Western Union splice

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Figures A through D show how to make a "short tie" Western Union splice. Figures E and F show "long tie" variations.

The Western Union or Lineman splice was developed during the introduction of the telegraph to mechanically and electrically connect wires that were subject to loading stress. The wrapping pattern is designed to cause the termination to tighten as the conductors pull against each other. This type of splice is more suited to solid, rather than stranded conductors, and is fairly difficult to complete.[1]

The Western Union Splice is made by twisting two ends of a wire together counterclockwise 3/4 of a turn each, finger tight. Then, using needle-nose pliers, the ends are twisted at least five more turns, tightly. The cut off ends are pushed close to the center wire.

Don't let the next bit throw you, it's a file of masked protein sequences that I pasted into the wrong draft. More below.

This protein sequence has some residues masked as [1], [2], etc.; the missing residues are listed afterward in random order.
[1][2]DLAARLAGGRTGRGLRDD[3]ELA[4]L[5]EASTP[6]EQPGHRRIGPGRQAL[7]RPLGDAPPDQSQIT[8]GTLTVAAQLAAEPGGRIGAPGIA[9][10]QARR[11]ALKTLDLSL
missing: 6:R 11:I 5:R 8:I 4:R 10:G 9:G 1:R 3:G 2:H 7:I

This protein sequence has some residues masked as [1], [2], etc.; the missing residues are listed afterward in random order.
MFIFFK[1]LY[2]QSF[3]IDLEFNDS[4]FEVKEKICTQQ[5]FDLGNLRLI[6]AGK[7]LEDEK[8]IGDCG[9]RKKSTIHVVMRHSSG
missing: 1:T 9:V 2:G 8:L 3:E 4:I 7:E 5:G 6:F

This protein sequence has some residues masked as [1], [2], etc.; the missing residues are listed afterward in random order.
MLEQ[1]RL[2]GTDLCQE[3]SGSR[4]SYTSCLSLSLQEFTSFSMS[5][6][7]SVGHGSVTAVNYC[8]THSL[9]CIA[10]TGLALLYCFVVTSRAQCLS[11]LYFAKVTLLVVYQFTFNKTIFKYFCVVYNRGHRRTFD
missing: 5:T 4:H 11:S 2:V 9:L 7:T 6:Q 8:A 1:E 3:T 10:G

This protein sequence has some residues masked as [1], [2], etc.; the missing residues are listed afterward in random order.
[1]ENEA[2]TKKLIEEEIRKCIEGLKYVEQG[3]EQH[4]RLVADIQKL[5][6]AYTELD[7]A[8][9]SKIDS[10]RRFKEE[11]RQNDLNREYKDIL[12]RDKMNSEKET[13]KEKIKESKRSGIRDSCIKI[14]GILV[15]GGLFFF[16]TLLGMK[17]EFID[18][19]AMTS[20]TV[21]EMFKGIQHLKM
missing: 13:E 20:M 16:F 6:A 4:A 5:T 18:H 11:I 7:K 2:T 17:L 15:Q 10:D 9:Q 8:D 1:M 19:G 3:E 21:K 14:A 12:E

"Short tie" and "long tie" variations exist, mainly for purposes of coating the connection with solder. The longer version may aid in solder flow.[2]

NASA tests on 22 and 16 AWG wire showed that the Western Union Splice is very strong and is stronger than the wire alone if done properly.[1]

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References[edit]

 This article incorporates public domain material from websites or documents of the National Aeronautics and Space Administration.

  1. ^ a b "Western Union/Lineman Splice". NASA Workmanship Technical Committee. Archived from the original on 2009-08-01. 
  2. ^ Sharp, John MacLaren (1916). Practical Electric Wiring. New York and London: D. Appleton and Company. pp. 13–14. 

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